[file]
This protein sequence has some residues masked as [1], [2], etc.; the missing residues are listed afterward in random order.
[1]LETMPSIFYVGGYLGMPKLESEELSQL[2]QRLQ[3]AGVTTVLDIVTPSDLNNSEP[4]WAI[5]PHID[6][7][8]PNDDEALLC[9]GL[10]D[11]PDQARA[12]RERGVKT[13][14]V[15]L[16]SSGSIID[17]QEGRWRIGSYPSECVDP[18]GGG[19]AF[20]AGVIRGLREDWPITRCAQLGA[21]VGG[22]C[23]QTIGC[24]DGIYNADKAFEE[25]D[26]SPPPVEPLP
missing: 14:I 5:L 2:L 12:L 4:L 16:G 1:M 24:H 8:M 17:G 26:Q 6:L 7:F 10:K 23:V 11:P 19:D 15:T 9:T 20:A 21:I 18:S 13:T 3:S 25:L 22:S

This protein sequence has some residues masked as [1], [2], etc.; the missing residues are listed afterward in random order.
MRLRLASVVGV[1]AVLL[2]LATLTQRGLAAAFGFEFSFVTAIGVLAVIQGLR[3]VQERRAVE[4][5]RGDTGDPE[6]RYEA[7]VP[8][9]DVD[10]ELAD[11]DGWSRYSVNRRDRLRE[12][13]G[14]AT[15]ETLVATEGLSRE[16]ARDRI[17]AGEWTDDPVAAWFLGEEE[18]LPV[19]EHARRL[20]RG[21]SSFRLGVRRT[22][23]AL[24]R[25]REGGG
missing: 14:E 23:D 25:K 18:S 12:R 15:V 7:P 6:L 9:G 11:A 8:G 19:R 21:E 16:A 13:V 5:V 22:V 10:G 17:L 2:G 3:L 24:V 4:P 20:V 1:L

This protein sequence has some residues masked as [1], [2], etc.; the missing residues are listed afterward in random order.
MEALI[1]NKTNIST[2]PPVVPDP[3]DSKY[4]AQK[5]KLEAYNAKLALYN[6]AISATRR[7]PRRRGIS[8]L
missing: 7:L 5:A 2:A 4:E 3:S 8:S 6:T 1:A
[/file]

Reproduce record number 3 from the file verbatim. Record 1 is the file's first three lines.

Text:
This protein sequence has some residues masked as [1], [2], etc.; the missing residues are listed afterward in random order.
MEALI[1]NKTNIST[2]PPVVPDP[3]DSKY[4]AQK[5]KLEAYNAKLALYN[6]AISATRR[7]PRRRGIS[8]L
missing: 7:L 5:A 2:A 4:E 3:S 8:S 6:T 1:A